DWL’s Islamabad Readers’ Club Completes 3 Years and 36 Titles

Our Islamabad Readers’ Club turned three in March 2017.

During the past three years, the club’s members have read 35 books and a short story, and we are cruising through book #37 in April.

It seems like yesterday when we first sat down at the now-defunct Gloria Jean’s cafe in Kohsar market for an ice-breaker session in 2014. Our DWL colleague and poet-friend Waqas A. Qazi organised it and pushed us to read Brave New World by Aldous Huxley as the club’s first book.

It was just the dystopian start we needed because the discussion next month was incredibly good! The first discussion session set the tone for our future conversations. We’re lucky that through the consistent support of the book club’s members our sessions have remained thought-provoking, intellectually rich, and simply delightful, ever since.

We owe Waqas Qazi special thanks for leading the book club through its formative months. We also thank DWLers Muhammad “Mo” Bokhari and Muhammad Imran who helped us regroup and meet regularly, especially at times when we thought we were simply too busy to read and discuss books.

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All the titles the DWL Islamabad Readers’ Club has read since March 2014

The Islamabad Readers’ Club has changed at least seven locations since it started. But we have now settled upon the Classic Rock Coffee cafe in Super market, where we have met each month for the past six months. Every month, new people join in and regular members return for an insightful discussion on the selected book.

Here are some of the memorable incidents that took place during our meetings:

  • During the first year, Christopher Marlowe’s Dr Faustus drew in more participants than books by Marquez and Murakami
  • So many people showed up for the discussion of Asimov’s Caves of Steel that we literally barricaded the entrance of the cafe we were meeting at, and the administration had to force us out eventually
  • When we were discussing Carl Sagan’s Contact, one of the participants, an elderly scientist, told us he had attended a lecture by Mr. Sagan in the US during his youth and that Mr. Sagan had snubbed him when he had asked a question at the end of the lecture
  • One of the participants brought along an original French language copy of The Little Prince by Antoine de Saint-Exupery for our discussion on the book
  • We read George Orwell’s Animal Farm and Mustansar Hussain Tarar’s Pyaar ka Pehla Sheher in the same month, and that was probably the most well-attended session and most passionate discussion in the club’s history because ORWELL and TARAR.

Looking back at the books we read, we’re glad to see a mix of genres and a representation of writers from around the world. We’ve read classics, contemporary fiction, at least one Urdu novel, multiple translated works, women authors, Pakistani fiction, and short stories.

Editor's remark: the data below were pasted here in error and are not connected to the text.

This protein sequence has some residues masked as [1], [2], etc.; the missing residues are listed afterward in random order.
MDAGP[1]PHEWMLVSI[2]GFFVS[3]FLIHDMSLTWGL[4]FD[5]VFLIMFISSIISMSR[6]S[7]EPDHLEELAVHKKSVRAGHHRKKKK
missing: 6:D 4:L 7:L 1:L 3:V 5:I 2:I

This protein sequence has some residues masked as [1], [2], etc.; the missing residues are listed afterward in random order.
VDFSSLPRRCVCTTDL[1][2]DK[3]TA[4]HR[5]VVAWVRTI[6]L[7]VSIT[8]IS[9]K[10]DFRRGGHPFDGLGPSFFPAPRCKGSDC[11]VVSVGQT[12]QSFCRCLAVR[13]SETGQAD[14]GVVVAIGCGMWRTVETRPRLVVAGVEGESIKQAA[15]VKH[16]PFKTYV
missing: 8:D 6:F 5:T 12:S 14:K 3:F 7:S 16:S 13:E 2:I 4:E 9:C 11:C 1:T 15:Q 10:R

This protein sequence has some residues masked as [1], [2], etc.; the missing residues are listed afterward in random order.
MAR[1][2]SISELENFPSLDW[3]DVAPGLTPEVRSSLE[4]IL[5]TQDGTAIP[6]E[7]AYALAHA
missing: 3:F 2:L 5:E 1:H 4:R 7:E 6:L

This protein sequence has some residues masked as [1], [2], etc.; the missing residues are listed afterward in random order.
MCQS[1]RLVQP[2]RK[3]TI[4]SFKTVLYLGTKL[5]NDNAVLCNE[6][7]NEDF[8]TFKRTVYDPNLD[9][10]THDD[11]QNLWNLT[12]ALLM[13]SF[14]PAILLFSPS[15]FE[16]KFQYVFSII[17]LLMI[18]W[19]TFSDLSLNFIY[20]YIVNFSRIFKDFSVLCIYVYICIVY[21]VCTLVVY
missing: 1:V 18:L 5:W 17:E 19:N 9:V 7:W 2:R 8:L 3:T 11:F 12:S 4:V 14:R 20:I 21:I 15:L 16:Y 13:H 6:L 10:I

Here are all the titles the Islamabad Readers’ Club has read, in order from earliest to most recent:

1. Brave New World by Aldous Huxley 

2. The Stranger by Albert Camus 

3. Love in the Time of Cholera by Gabriel Garcia Marquez 

4. Blind Willow, Sleeping Woman by Haruki Murakami 

5. Interpreter of Maladies by Jhumpa Lahiri 

6. The Book Thief by Markus Zusak 

7. I Have No Mouth and I Must Scream by Harlan Ellison 

8. Dr. Faustus by Christopher Marlow

9. Squirrel Seeks Chipmunk by David Sedaris 

10. The Joy Luck Club by Amy Tan 

11. Everyman by Philip Roth 

12. Far from the Madding Crowd by Thomas Hardy 

13. Survival Tips for Lunatics by Shandana Minhas 

14. The Caves of Steel by Isaac Asimov 

15. The Spinner’s Tale by Omar Shahid Hamid 

16. Do Androids Dream of Electric Sheep? by Philip K. Dick 

17. The Crash of ’79 by Paul E. Erdman 

18. Of Love and Other Demons by Gabriel Garcia Marquez 

19. Burnt Shadows by Kamila Shamsie 

20. Animal Farm by George Orwell 

21. Pyaar ka Pehla Sheher by Mustansar Hussain Tarar 

22. The Road by Cormac McCarthy 

23. The Autumn of the Patriarch by Gabriel Garcia Marquez 

24. The Golden Notebook by Doris Lessing 

25. Dune by Frank Herbert 

26. A Game of Thrones by George RR Martin 

27. The Noise of Time by Julian Barnes 

28. Slaughterhouse Five by Kurt Vonnegut 

29. Of Mice and Men by John Steinbeck 

30. Contact by Carl Sagan 

31. The Vegetarian by Han Kang 

32. The Man in the High Castle by Philip K. Dick 

33. The Little Prince by Antoine de Saint-Exupery 

34. The Remains of the Day by Kazuo Ishiguro 

35. LaRose by Louise Erdrich 

36. Blindness by Jose Saramago

We are currently reading Neuromancer by William Gibson and our next meeting is on April 26. Feel free to read the book and join our discussion. The Islamabad Readers’ Club is open to all and the meetings are free to attend.

 

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